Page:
Professional handling also exposed me to different breed types. It was my job to well-represent Doberman breeders that had various interpretations of the standard. Their priorities were different than mine and different from what I had learned from my parents. For instance, I learned that straighter animals consistently move more soundly than angled animals. Straighter animals grow old more comfortably that angled animals (An animal with a lot of rear angulation combined with a long lower thigh has a difficult time walking and keeping its rear underneath them the older they get. In addition, their front and pasterns generally break down.). Dogs with extremely heavy bone are not generally as fast and agile as dogs lighter boned.
By handling for my clients I had the benefit of seeing form versus function in my back yard. Watchingdogs run is highly educational as well as a great joy. It was my job to represent every dog to the best of my abilities and to believe that every dog I walked into the ring with was the best representative of our breed. My mind had to recognize the best traits of my animal and justify why those traits made my animal better than the others. It gave me a new appreciation for a different type of Doberman. I got to witness first-hand the benefits/drawbacks of straight versus angled and heavy boned versus lighter boned. Watching dogs run in the field, shows you exactly why balance is a key element in any breeding program. Whatever you preferences are, you must always consider the overall balance of the animal.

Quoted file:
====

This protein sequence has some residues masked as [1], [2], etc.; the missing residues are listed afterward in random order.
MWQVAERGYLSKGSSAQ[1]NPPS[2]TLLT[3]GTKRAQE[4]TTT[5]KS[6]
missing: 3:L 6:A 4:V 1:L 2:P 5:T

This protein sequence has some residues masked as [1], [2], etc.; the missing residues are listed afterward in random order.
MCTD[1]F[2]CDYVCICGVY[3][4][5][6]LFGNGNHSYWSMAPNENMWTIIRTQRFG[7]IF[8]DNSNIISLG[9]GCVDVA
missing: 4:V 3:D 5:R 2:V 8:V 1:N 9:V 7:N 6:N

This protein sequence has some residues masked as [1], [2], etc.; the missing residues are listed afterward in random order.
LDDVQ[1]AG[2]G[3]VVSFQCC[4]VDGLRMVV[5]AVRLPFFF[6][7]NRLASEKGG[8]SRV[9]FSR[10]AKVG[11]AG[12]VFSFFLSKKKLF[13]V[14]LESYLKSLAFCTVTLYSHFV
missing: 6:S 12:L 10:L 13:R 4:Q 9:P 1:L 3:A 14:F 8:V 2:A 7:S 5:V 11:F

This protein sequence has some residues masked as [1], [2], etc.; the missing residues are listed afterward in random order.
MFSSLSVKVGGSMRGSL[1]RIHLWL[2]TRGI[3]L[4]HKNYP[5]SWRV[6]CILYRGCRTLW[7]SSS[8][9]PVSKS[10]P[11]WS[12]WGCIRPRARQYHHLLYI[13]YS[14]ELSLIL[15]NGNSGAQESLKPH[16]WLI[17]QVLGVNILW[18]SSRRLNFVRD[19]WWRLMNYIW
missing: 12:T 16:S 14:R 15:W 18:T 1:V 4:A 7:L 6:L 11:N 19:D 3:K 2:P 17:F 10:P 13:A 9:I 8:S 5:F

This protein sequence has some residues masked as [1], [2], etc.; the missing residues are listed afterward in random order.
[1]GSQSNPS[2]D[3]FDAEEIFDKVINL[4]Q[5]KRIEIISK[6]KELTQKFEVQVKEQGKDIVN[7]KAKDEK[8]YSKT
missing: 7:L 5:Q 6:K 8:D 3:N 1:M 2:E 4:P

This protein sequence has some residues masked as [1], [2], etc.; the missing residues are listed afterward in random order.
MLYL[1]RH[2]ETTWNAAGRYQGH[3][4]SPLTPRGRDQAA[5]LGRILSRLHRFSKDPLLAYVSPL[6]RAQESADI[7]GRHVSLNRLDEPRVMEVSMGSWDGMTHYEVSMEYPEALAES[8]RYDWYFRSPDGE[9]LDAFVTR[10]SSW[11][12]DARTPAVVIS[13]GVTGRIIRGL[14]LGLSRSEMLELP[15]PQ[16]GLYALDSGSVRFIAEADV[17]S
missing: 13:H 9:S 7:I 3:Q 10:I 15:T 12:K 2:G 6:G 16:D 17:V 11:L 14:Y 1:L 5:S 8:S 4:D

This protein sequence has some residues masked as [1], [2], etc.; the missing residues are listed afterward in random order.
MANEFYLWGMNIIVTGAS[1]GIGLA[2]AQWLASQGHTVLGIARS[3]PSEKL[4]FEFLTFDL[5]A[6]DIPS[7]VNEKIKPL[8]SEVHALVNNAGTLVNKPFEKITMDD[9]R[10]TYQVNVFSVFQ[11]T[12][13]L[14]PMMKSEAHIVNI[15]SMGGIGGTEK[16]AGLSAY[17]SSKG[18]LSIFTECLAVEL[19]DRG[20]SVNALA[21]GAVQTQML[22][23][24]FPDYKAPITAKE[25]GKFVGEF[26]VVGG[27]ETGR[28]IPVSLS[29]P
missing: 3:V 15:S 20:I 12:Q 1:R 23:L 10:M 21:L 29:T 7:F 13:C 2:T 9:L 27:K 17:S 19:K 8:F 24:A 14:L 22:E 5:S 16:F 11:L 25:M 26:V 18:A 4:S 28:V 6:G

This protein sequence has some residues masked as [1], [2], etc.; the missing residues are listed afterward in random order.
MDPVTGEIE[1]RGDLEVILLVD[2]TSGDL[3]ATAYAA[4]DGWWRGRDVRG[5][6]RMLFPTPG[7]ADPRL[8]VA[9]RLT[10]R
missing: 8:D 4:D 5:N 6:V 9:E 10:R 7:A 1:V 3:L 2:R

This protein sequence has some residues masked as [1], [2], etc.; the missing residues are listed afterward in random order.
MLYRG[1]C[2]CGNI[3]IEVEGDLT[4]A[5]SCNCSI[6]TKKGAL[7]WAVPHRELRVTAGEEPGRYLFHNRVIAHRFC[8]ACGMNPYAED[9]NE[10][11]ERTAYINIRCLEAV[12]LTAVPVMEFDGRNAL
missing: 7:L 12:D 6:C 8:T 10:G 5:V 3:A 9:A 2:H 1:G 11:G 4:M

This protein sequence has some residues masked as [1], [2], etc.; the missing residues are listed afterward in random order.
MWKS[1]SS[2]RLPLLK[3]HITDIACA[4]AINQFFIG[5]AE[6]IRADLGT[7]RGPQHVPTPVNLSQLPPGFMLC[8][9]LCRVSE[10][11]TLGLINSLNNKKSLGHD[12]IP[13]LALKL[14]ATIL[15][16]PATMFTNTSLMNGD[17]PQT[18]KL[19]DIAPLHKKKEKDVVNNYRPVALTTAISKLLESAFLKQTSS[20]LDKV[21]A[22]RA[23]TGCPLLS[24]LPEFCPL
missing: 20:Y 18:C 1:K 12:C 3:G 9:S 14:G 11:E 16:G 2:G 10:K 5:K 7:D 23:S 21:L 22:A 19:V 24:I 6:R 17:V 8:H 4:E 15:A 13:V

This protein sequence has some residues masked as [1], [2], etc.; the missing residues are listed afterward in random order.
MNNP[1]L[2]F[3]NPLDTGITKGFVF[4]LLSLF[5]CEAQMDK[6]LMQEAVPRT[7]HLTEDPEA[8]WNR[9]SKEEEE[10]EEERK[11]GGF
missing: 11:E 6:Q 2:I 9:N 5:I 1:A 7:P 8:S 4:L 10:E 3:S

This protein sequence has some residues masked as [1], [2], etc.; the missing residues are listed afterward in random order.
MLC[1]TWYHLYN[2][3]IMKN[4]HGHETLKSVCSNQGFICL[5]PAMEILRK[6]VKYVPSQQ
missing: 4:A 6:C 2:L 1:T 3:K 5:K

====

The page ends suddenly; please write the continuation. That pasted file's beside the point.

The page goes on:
WAS THERE A PERSON OR PERSONS WHO INFLUENCED YOU IN YOUR BREEDING AND/OR SHOWING DECISIONS?
My parents were very influenced by dogs bred by Peggy Adamson, Eleanor Brown, and Mary Rodgers. Damasyn’s had style (the look of eagles), gorgeous heads, intensity, good bone and up on leg (To this day, my mom openly admits she prefers a Doberman up on leg!). Brown’s were substantial and heavy-boned. Marienburg’s were a good combination of both.
WHO WERE YOUR MENTORS AND WHAT DID YOU LEARN FROM THEM?
My Parents acknowledge the following individuals as their mentors:
My parents traveled with Nan Woods of Zenodobe Kennel in the 70’s. My parents say that she was the most well prepared and dedicated person they knew. Her dogs were ultimately conditioned. My father says, Best of Breed wins were more important to her than Group or BIS wins. They said once she did not stay for the group because she had to exercise and feed her dogs on schedule! They first met Nan when she was in her 60’s, smoking her tiparillo cigars. She was of the debutant status, yet smoked those cigars. My parents describe her as a class act and a tough lady who loved her dogs. They once told me how she used to take two intact, hot tempered males hiking up the mountain every day! She passed away in 2010. She will always be remembered as a tough lady who loved her dobes. They are thankful for all Nan taught them and feel privileged to have known her.